Bottom Line: Ultra-basic reducing springs at continental sites of serpentinization act as portals into the biogeochemistry of a subsurface environment with H2 and CH4 present.The average isotopic enrichment factor resulting from this microbial utilization of CO was estimated to be 11.2 ± 0.2‰.This indicates that in our experiments, CO was used primarily as an energy source, but not for biomass growth.

View Article: PubMed Central - PubMed

Affiliation: Department of Earth Sciences, Memorial University St. John's, NL, Canada.

ABSTRACT
Ultra-basic reducing springs at continental sites of serpentinization act as portals into the biogeochemistry of a subsurface environment with H2 and CH4 present. Very little, however, is known about the carbon substrate utilization, energy sources, and metabolic pathways of the microorganisms that live in this ultra-basic environment. The potential for microbial methanogenesis with bicarbonate, formate, acetate, and propionate precursors and carbon monoxide (CO) utilization pathways were tested in laboratory experiments by adding substrates to water and sediment from the Tablelands, NL, CAD, a site of present-day continental serpentinization. Microbial methanogenesis was not observed after bicarbonate, formate, acetate, or propionate addition. CO was consumed in the live experiments but not in the killed controls and the residual CO in the live experiments became enriched in (13)C. The average isotopic enrichment factor resulting from this microbial utilization of CO was estimated to be 11.2 ± 0.2‰. Phospholipid fatty acid concentrations and δ(13)C values suggest limited incorporation of carbon from CO into microbial lipids. This indicates that in our experiments, CO was used primarily as an energy source, but not for biomass growth. Environmental DNA sequencing of spring fluids collected at the same time as the addition experiments yielded a large proportion of Hydrogenophaga-related sequences, which is consistent with previous metagenomic data indicating the potential for these taxa to utilize CO.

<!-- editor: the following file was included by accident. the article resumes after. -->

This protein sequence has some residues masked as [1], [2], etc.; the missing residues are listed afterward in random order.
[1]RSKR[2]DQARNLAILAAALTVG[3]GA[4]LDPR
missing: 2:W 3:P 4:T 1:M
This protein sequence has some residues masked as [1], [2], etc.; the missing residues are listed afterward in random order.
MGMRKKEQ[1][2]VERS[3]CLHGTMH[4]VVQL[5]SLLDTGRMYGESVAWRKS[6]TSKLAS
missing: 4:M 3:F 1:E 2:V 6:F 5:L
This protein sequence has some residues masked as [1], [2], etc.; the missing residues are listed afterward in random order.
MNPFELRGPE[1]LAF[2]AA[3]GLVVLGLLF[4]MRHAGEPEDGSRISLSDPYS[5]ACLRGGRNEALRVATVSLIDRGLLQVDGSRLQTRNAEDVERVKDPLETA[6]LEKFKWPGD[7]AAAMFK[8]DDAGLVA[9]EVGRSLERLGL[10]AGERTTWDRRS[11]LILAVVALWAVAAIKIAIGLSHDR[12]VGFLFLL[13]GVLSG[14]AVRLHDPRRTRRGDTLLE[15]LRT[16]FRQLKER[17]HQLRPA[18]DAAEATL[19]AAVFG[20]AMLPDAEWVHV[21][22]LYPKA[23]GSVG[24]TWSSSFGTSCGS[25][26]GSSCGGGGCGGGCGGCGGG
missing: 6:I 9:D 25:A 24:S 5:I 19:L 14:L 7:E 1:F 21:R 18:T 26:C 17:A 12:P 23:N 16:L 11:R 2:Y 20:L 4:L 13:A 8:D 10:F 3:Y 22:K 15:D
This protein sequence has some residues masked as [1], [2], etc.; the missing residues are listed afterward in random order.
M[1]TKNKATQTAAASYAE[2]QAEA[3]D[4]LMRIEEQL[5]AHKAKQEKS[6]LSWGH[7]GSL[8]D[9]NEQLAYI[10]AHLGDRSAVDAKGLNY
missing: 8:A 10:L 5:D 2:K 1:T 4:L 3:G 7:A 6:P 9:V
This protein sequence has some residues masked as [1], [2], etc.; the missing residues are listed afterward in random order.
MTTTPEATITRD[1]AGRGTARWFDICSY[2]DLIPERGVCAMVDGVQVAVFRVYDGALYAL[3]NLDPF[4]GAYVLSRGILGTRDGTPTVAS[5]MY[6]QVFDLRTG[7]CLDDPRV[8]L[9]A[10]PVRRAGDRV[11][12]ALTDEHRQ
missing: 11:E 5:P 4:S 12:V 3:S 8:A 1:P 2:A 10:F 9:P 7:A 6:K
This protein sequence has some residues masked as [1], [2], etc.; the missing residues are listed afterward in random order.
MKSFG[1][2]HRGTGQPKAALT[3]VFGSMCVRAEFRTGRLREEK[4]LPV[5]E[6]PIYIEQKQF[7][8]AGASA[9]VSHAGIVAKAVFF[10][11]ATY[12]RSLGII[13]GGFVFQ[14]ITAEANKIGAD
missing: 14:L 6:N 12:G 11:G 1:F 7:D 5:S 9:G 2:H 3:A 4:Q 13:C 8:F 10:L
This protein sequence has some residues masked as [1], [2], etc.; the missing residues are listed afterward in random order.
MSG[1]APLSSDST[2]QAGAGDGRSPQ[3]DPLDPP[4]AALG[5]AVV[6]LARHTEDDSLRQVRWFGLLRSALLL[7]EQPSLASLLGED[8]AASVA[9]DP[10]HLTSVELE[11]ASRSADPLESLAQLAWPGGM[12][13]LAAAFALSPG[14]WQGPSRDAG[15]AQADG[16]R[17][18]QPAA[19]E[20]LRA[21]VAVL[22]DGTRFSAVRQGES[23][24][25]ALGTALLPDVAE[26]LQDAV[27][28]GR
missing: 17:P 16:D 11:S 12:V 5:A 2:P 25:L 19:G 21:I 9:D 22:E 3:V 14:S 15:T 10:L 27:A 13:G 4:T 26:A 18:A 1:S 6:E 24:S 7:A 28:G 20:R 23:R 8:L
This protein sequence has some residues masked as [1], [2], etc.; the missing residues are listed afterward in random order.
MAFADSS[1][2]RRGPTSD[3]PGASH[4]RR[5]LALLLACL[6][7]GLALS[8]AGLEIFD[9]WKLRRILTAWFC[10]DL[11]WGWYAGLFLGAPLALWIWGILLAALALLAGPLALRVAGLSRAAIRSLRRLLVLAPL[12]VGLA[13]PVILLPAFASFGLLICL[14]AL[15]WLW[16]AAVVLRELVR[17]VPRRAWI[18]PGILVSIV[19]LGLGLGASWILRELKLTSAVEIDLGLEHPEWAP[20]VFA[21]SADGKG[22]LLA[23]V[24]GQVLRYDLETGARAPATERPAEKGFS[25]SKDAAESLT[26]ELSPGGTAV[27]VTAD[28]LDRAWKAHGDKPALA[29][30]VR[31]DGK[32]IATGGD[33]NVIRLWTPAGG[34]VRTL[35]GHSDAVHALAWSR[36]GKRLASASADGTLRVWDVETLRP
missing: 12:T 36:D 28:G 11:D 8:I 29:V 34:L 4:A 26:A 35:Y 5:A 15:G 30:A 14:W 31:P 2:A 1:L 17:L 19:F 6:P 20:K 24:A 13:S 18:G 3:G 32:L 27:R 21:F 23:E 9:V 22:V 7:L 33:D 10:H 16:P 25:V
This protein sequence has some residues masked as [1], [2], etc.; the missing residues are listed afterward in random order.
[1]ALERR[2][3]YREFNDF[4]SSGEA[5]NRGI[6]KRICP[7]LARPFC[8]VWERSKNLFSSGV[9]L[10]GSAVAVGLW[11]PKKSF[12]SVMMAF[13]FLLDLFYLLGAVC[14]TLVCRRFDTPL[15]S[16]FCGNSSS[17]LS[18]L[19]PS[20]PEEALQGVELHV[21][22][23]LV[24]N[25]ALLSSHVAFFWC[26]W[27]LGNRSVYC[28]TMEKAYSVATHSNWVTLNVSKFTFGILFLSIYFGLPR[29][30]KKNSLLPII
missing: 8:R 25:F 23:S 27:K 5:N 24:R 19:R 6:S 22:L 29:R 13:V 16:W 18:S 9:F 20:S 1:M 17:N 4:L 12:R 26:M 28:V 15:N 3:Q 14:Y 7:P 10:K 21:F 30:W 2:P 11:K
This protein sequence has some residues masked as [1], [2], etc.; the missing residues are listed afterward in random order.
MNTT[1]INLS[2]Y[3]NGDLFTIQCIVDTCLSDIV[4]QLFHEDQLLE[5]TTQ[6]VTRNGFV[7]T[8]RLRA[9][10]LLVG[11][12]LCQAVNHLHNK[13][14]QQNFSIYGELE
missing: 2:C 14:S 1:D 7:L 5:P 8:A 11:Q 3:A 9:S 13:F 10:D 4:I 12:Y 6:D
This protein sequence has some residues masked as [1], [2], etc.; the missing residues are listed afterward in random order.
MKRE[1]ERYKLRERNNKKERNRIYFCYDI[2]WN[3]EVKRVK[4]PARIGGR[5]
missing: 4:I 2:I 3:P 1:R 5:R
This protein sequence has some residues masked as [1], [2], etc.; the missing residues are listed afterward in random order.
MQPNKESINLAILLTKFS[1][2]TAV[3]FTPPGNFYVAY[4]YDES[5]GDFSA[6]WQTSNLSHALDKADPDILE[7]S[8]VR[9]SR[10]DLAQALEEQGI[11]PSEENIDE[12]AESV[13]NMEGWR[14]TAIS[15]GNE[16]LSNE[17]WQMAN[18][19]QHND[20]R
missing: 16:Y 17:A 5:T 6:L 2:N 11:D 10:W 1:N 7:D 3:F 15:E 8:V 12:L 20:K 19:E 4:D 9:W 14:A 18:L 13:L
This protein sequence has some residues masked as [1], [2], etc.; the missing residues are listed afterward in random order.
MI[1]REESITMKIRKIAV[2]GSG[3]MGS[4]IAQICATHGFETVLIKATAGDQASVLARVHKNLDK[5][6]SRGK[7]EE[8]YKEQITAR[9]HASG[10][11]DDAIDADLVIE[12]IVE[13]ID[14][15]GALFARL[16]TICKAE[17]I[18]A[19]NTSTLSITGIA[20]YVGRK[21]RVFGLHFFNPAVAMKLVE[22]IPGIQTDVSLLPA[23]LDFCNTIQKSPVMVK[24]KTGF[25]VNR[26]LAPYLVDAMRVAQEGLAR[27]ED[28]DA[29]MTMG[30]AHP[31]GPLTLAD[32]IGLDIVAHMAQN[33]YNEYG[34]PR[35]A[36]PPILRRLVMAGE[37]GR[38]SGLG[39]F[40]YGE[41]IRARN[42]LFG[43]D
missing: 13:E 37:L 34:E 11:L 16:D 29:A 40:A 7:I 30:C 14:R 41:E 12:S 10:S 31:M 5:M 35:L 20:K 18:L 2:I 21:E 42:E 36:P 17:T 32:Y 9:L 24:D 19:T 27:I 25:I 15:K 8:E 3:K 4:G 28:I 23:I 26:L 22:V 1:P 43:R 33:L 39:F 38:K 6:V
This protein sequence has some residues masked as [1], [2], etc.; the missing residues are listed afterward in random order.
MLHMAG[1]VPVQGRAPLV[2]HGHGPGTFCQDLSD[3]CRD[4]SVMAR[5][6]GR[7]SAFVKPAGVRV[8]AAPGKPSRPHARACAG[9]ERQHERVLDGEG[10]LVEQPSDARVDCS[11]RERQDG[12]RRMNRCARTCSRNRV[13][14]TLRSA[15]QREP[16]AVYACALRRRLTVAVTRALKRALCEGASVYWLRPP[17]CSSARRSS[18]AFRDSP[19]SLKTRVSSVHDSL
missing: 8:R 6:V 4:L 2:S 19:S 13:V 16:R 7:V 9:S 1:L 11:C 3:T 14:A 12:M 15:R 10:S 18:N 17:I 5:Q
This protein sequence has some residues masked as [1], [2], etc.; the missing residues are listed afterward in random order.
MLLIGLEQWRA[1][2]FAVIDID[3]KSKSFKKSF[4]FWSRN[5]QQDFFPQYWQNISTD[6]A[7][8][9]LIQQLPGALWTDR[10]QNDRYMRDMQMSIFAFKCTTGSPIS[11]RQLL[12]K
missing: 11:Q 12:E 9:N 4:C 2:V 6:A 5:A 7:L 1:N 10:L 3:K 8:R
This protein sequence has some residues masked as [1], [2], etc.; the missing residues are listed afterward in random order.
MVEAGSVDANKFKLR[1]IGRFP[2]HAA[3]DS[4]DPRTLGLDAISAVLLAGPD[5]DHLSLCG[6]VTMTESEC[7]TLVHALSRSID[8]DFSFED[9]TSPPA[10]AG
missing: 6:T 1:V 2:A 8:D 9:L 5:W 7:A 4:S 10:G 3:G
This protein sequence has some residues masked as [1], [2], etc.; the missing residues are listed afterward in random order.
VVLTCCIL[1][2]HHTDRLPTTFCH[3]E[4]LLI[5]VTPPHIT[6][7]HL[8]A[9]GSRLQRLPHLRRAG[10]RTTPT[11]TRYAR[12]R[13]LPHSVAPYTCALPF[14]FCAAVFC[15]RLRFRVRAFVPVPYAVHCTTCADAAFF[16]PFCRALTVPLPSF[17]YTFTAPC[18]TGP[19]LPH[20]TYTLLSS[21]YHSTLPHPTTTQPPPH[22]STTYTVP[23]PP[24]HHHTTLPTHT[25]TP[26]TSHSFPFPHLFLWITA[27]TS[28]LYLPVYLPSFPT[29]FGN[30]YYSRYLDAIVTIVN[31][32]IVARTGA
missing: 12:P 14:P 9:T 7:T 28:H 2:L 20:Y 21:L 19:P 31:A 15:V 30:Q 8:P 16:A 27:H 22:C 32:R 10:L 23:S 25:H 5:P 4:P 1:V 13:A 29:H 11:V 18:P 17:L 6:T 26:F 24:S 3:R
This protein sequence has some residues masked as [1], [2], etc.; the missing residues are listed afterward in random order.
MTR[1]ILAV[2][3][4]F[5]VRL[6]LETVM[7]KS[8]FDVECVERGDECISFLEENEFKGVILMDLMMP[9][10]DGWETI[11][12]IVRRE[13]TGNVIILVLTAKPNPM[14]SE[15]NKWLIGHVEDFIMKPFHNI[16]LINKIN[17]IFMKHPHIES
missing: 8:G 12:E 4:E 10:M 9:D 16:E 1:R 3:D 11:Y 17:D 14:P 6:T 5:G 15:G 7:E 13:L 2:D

No MeSH data available.


Related in: MedlinePlus